Representatives and the Committee on Rules and Administration 
of the Senate, and the chairs and ranking minority members of 
the Committees on Appropriations of the House and Senate.
    Under the current system, the office of Architect has been 
vacant for nearly three years. The long delay in filling the 
position has been exacerbated by the complexities and 
uncertainties of the current law, and the involvement of the 
executive branch. The Committee believes that enactment of H.R. 
2843 will streamline the selection process.

                        Committee Consideration

    H.R. 2843 was introduced on June 12, 2009, by Rep. Debbie 
Wasserman Schultz with the co-sponsorship of Chairman Brady, 
Ranking Minority Member Lungren, and Representatives Aderholt,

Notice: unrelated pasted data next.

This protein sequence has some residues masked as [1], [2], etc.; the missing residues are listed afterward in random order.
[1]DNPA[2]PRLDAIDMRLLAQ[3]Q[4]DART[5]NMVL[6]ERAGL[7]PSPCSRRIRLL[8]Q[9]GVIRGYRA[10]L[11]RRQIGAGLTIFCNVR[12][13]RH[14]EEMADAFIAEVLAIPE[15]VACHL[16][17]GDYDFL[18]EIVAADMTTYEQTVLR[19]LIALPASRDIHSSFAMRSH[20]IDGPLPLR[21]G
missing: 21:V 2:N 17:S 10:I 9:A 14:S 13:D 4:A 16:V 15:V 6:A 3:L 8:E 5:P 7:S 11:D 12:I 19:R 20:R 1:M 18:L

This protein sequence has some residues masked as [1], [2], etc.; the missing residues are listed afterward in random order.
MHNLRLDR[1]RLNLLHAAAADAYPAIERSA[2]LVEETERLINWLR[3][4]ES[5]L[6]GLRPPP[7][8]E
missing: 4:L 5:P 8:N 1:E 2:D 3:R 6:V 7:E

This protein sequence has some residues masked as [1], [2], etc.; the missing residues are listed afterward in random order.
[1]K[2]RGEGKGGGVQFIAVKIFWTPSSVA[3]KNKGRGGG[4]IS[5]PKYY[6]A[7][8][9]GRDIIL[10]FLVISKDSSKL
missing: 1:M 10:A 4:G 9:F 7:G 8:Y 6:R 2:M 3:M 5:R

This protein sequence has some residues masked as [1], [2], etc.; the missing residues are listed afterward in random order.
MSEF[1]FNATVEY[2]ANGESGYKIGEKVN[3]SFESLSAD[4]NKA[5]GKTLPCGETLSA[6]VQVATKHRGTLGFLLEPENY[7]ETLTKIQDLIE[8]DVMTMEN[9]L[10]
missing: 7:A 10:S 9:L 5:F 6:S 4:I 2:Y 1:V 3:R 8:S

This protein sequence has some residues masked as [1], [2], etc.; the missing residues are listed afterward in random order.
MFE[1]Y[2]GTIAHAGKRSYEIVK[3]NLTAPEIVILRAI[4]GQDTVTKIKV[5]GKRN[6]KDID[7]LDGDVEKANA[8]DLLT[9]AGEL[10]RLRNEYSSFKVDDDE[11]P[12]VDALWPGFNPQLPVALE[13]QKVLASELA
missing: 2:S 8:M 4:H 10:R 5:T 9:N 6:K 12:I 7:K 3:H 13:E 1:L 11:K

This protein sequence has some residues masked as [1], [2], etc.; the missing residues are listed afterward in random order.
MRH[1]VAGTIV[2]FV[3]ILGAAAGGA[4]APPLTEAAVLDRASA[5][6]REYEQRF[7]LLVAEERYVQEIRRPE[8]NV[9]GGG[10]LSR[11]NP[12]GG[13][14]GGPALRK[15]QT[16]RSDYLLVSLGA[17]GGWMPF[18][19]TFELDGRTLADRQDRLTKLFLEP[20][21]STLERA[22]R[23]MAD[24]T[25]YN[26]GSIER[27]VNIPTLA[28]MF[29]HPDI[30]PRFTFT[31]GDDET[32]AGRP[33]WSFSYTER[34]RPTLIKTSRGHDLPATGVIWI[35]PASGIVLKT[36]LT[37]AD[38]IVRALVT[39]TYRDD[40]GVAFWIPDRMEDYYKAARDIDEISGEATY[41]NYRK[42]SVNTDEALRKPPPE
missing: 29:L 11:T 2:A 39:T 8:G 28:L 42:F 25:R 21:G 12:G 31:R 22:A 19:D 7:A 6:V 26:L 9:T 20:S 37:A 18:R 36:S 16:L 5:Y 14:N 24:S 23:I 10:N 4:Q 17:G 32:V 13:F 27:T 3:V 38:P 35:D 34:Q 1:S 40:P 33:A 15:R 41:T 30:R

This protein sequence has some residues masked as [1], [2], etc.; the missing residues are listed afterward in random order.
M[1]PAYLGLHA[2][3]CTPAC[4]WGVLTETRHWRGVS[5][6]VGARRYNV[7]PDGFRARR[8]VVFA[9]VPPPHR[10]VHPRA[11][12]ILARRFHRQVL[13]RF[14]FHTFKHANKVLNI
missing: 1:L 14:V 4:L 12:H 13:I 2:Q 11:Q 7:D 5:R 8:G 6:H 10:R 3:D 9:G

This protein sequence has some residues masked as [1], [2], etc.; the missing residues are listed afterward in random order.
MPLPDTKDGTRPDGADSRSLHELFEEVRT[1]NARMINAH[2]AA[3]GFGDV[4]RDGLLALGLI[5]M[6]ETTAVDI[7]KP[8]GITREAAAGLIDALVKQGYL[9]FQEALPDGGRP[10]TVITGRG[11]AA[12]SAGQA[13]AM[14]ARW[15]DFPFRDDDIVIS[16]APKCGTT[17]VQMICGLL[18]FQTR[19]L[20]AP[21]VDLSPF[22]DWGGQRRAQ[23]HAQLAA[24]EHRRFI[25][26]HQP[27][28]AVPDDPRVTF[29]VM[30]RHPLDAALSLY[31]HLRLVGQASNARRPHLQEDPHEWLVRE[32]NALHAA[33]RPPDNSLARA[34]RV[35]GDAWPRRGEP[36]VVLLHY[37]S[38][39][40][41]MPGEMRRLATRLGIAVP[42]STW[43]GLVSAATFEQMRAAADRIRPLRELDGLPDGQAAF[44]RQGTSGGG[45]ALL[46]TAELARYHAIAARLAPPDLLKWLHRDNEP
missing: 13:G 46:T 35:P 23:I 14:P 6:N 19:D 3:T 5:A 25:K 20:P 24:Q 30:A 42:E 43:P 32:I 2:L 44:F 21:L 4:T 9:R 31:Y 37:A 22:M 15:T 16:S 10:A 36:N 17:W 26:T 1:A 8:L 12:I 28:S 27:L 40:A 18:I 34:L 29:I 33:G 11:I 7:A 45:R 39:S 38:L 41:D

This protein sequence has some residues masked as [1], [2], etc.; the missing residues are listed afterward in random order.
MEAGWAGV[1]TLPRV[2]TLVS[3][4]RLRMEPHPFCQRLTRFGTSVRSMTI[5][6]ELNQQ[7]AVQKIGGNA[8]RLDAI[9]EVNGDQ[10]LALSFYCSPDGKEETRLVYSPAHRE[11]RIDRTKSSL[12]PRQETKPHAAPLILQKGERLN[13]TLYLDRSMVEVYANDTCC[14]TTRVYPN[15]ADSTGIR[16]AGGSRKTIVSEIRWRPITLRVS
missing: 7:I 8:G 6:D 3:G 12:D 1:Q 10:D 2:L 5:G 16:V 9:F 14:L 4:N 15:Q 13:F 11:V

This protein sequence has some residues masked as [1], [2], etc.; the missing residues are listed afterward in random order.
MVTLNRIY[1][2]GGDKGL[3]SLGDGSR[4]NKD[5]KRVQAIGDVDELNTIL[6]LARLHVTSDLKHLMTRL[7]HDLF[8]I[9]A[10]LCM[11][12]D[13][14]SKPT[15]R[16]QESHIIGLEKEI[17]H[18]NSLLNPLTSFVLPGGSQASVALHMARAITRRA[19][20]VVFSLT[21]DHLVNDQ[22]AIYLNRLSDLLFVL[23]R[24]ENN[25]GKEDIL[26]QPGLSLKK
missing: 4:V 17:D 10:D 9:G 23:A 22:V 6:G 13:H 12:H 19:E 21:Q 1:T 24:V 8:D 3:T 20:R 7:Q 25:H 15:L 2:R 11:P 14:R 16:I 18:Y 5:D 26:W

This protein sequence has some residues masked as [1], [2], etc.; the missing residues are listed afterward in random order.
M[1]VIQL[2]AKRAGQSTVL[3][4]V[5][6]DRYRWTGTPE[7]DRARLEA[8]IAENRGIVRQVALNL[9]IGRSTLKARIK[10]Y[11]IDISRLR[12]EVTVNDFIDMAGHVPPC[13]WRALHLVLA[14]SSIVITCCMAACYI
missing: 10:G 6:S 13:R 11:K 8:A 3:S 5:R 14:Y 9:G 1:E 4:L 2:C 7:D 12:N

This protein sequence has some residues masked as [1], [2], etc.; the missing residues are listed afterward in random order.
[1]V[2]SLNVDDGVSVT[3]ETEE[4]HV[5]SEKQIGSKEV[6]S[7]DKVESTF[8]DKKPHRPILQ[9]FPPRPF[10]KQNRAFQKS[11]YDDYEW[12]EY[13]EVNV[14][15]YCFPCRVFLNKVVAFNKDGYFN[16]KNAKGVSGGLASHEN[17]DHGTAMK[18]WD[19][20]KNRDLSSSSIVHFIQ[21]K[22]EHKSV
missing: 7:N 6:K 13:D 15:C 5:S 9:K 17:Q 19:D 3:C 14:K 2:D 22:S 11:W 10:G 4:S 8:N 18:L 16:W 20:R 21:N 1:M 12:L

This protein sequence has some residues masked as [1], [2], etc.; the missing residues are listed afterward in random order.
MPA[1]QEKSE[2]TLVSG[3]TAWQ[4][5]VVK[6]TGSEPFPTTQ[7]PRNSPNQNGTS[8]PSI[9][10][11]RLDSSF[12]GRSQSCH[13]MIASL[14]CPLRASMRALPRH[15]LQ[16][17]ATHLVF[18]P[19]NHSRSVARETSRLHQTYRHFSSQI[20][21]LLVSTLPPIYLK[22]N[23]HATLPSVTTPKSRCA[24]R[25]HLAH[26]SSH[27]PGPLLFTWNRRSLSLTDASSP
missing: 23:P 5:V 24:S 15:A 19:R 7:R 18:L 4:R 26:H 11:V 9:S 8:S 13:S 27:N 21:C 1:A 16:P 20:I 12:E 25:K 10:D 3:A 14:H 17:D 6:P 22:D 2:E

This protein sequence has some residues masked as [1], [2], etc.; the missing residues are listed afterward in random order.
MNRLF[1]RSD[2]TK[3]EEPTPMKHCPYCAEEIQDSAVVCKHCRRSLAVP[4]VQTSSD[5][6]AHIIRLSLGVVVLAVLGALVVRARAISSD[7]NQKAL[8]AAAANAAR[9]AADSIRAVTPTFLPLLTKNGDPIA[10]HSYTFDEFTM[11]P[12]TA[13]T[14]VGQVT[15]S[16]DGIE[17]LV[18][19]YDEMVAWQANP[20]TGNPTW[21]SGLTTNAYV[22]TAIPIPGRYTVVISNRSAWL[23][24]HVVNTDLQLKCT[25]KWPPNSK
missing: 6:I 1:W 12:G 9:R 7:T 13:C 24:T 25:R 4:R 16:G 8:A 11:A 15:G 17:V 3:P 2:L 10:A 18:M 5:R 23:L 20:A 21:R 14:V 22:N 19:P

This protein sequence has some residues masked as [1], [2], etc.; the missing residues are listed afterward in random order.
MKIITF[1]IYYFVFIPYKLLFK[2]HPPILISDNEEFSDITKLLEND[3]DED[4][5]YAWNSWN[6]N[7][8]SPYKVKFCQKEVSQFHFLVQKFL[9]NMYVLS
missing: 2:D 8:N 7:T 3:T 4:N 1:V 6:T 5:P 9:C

Ehlers, Latham and Wamp. On November 4, 2009, by voice vote, 
with a quorum present, the Committee ordered H.R. 2843 reported 
favorably to the House, without amendment.

                Section by Section Summary of H.R. 2843

    Section 1. Short title: ``Architect of the Capitol 
Appointment Act of 2009''.
    Section 2. Appointment and Term of Service of Architect of 
the Capitol.
    (a) Appointment--enumerates the representatives and 
senators who select the Architect;
    (b) Term of Service-- provides that the appointment of the 
Architect is for a term of 10 years, and may be renewed;
    (c) Conforming Amendment--repeals the current selection 
process for the Architect of the Capitol;
    (d) Effective Date--provides that the provisions of the 
bill apply to any appointment of the Architect after the date 
of enactment.

             MATTERS REQUIRED UNDER THE RULES OF THE HOUSE


                        Constitutional Authority